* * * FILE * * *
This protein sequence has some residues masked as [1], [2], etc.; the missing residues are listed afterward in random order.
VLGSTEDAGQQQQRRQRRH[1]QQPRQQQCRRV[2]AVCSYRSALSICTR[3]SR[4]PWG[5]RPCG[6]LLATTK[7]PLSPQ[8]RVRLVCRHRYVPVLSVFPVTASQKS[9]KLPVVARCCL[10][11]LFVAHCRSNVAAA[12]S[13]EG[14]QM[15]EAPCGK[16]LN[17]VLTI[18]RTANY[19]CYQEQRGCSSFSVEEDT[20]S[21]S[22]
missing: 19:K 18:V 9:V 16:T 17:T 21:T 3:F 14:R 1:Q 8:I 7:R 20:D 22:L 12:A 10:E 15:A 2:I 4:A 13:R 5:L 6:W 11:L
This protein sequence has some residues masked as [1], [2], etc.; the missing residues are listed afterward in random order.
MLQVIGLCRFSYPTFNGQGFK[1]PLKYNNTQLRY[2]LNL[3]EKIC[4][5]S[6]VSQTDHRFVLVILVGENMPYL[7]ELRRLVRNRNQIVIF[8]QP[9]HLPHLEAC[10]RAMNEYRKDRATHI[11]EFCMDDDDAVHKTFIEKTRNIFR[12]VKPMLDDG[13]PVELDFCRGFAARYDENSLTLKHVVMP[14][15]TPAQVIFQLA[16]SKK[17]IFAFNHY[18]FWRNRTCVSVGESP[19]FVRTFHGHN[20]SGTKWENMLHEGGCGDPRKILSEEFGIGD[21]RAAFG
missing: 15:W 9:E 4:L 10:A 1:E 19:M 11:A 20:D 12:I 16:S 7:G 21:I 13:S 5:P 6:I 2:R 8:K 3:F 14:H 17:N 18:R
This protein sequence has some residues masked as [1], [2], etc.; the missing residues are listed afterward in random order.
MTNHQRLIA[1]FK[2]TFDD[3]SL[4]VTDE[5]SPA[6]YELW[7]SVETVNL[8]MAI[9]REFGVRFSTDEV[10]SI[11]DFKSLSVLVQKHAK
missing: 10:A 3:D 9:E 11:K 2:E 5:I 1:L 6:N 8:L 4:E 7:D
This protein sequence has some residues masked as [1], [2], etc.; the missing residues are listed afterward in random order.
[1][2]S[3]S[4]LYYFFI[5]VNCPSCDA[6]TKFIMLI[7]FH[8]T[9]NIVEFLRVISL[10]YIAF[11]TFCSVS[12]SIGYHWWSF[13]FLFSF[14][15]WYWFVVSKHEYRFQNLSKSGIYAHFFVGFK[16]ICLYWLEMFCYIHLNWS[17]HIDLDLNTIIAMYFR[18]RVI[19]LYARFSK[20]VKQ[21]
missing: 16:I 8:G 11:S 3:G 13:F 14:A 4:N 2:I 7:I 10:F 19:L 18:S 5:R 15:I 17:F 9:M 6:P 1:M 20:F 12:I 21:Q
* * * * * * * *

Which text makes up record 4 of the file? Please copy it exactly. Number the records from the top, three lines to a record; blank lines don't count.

This protein sequence has some residues masked as [1], [2], etc.; the missing residues are listed afterward in random order.
[1][2]S[3]S[4]LYYFFI[5]VNCPSCDA[6]TKFIMLI[7]FH[8]T[9]NIVEFLRVISL[10]YIAF[11]TFCSVS[12]SIGYHWWSF[13]FLFSF[14][15]WYWFVVSKHEYRFQNLSKSGIYAHFFVGFK[16]ICLYWLEMFCYIHLNWS[17]HIDLDLNTIIAMYFR[18]RVI[19]LYARFSK[20]VKQ[21]
missing: 16:I 8:G 11:S 3:G 13:F 14:A 4:N 2:I 7:I 10:F 19:L 18:S 5:R 15:I 17:F 9:M 6:P 1:M 20:F 12:I 21:Q